But the lack of payment is also partly indicative of infrastructural and financial struggles that the livestream channels face themselves, particularly around advertising. Unlike with other types of longform YouTube videos, 24/7 lo-fi hip-hop livestreams tend to serve only one pre-roll ad to viewers when they first visit the broadcast, then no ads for the remainder of their time on the page. The result is disproportionately low ad revenue, despite longer engagement from viewers.
Let’s walk through a concrete example of this gap. College Music was generous enough to share some lifetime watch-time and view-duration stats for its “vocal lofi” livestream, which has been active since September 2019 (screenshot below).
[Screenshot courtesy of College Music]
From September 16, 2019 to January 21, 2020, the livestream generated 38 million minutes of watch time, with an average view duration of 52 minutes — implying around 750,000 total lifetime views, as of last week. Assuming YouTube’s average per-stream royalty rate is around $0.001 (this figure may vary widely in tandem with ad rates at large), that would put College Music’s lifetime revenue from this single video at only around $1,300. To split that money among every single song played in the video over the last 4 months would be costly and unrealistic.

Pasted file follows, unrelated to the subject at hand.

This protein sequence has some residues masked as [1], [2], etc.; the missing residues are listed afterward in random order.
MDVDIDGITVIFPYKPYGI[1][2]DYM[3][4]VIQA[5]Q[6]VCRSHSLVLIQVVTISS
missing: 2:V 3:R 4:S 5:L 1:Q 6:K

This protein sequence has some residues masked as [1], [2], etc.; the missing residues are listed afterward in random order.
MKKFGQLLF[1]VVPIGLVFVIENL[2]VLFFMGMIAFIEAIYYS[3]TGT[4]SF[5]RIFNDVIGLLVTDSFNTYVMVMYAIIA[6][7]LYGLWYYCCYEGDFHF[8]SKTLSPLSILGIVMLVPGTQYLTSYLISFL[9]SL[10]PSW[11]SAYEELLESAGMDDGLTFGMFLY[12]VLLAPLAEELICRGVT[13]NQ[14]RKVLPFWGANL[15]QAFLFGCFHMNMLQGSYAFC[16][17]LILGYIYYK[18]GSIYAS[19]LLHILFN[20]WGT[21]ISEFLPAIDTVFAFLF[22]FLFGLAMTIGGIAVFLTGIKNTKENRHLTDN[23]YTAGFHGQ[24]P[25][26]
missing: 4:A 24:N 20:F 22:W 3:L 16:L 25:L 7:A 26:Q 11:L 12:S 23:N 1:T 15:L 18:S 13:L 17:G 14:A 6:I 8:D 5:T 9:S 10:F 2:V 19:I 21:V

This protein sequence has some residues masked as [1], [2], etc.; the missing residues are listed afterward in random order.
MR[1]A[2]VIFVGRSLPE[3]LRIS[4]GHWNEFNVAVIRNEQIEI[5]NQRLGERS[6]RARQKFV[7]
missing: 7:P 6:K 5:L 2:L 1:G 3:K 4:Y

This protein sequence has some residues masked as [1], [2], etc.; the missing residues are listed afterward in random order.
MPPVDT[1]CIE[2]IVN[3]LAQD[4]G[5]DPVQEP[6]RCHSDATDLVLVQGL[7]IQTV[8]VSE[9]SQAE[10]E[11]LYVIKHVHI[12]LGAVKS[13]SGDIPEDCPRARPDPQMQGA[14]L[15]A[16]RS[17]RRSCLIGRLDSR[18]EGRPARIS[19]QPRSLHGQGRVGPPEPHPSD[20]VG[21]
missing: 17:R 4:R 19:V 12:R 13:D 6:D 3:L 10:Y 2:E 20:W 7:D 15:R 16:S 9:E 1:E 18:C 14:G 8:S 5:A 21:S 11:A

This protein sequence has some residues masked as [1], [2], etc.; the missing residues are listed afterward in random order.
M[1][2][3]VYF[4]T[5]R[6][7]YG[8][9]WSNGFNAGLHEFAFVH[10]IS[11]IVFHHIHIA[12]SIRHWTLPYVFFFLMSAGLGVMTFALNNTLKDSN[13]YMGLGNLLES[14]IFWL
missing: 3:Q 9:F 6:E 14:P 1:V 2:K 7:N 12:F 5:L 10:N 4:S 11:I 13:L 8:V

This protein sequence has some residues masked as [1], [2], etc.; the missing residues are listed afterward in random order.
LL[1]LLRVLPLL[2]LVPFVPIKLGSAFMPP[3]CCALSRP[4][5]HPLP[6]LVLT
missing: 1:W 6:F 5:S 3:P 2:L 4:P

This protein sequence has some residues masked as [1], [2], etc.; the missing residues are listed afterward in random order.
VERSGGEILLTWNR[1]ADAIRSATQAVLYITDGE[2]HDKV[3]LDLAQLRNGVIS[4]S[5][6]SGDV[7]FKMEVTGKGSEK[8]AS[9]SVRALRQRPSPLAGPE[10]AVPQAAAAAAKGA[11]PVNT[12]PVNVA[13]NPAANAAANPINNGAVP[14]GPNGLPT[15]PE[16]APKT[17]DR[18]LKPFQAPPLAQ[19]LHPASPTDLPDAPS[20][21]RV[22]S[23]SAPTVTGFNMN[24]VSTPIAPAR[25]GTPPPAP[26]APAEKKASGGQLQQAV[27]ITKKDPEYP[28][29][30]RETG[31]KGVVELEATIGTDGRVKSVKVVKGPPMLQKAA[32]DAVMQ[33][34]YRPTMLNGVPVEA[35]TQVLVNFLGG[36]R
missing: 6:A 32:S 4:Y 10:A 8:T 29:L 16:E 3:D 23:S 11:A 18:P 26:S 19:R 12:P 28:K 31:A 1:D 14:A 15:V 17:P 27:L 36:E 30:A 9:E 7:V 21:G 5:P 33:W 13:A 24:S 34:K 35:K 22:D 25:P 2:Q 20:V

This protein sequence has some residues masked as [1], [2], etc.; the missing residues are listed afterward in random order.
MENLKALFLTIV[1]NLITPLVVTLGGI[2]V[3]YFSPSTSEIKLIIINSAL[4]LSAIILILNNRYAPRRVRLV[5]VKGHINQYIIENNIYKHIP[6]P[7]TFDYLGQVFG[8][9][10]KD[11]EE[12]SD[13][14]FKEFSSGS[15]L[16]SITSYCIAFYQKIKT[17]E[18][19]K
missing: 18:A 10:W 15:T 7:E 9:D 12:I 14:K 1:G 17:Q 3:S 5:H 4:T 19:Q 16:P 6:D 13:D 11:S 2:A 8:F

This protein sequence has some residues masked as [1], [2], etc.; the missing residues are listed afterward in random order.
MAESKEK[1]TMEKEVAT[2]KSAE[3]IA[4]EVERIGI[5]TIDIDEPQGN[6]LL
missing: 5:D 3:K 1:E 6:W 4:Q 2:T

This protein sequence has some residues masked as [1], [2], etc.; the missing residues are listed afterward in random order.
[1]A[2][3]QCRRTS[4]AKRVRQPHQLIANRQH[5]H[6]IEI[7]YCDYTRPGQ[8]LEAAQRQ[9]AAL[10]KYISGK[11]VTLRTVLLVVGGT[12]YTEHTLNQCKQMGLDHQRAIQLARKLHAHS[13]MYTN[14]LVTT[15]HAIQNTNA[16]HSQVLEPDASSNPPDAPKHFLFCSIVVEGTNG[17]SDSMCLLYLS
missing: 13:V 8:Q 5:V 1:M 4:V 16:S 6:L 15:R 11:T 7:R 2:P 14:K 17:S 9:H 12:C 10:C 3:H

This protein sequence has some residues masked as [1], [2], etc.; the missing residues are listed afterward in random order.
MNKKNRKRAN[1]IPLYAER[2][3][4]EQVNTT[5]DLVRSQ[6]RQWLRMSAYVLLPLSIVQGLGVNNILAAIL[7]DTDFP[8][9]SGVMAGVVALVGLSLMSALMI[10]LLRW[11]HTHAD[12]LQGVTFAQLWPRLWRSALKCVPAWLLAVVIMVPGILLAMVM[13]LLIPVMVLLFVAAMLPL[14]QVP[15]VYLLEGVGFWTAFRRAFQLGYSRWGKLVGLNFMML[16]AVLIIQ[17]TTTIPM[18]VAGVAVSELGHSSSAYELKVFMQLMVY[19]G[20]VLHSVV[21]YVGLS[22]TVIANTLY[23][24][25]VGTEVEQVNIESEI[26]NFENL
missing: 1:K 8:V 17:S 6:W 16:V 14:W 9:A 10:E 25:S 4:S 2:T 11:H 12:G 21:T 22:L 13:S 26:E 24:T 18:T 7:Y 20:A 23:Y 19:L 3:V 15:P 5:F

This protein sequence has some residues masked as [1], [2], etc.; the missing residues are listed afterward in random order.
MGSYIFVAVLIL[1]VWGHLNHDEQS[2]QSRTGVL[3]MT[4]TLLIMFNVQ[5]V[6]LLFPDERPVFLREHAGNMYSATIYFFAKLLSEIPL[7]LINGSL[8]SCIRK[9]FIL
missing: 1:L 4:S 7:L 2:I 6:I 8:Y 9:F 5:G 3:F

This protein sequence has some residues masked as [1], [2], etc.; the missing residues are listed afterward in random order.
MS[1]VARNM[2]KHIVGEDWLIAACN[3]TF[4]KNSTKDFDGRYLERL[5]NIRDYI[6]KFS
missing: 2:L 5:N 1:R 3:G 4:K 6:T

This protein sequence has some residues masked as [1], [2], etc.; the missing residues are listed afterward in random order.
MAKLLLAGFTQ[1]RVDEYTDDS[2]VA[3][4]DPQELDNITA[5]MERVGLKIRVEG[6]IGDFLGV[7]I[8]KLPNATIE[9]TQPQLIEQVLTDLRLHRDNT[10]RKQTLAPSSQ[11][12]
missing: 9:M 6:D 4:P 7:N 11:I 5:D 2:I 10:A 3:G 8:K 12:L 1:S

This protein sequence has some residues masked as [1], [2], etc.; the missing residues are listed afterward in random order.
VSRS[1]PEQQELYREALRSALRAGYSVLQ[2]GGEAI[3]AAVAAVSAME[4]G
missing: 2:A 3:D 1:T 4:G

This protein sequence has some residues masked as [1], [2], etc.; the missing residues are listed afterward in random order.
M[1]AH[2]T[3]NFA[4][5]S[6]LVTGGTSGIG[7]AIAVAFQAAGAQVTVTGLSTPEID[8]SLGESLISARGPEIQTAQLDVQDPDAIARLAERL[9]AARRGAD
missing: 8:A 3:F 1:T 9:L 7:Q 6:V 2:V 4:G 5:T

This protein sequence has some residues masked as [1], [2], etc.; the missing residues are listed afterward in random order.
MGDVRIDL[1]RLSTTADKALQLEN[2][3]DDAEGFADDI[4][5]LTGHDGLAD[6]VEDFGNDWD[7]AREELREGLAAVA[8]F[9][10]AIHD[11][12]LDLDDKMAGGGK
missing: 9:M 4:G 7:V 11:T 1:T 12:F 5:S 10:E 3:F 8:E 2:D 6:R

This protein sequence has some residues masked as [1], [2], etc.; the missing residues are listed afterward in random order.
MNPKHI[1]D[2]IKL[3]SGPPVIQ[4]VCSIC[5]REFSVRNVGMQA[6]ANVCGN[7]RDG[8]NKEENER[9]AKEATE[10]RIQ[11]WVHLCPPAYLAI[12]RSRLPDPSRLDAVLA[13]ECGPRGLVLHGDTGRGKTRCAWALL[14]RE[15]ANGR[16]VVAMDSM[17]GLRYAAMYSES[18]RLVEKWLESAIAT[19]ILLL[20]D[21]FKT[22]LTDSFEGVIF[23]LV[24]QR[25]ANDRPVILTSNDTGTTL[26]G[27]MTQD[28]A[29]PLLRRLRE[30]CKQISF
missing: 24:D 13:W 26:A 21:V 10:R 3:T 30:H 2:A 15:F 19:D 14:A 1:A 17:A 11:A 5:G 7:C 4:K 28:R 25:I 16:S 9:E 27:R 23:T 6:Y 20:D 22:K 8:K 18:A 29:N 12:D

Facing paltry YouTube revenue, many lo-fi hip-hop channels have ventured beyond just curation and founded their own record labels, in order to build up a catalog that can be monetized elsewhere (e.g. on Spotify and Apple Music) in a more lucrative manner. Most of these labels sign non-exclusive deals with individual singles, rather than albums — meaning that artists can choose to release said singles with other labels as well, which can be useful for getting featured on several lo-fi compilations and mixes at once.
Chillhop Music is perhaps the most notable example of this transition. Founded as a YouTube curation channel in 2013, the brand has since established a label and publishing division, with around 25 total in-house staff. Even though Chillhop still commands a significant audience on YouTube, Spotify now accounts for the vast majority of the brand’s revenue; the company’s CEO Bas van Leeuwen tells me that Chillhop’s label catalog generated over 1.1 billion streams on Spotify in 2019, implying between $5 million and $8 million in annual revenue from that platform alone (assuming a $0.005–$0.007 average per-stream royalty rate). “While YouTube is still one of the only platforms where you can build up an audience and talk to them, from a label perspective we actually prefer if people listened to our catalog on Spotify instead of on our livestreams,” says van Leeuwen.
At large, lo-fi now has a significant presence on Spotify, with playlists like Lo-Fi Beats and Jazz Vibes commanding millions of followers (ChilledCow and Chillhop also maintain their own Spotify playlists that tout over one million followers each). But this has also led to highly inflated streaming stats around lo-fi hip-hop that don’t actually reflect artists’ popularity. Because the average listener treats a lo-fi hip-hop playlist as background fodder for other activities (like relaxing, sleeping or focusing), actual recognition of, let alone engagement with, individual artists is rare.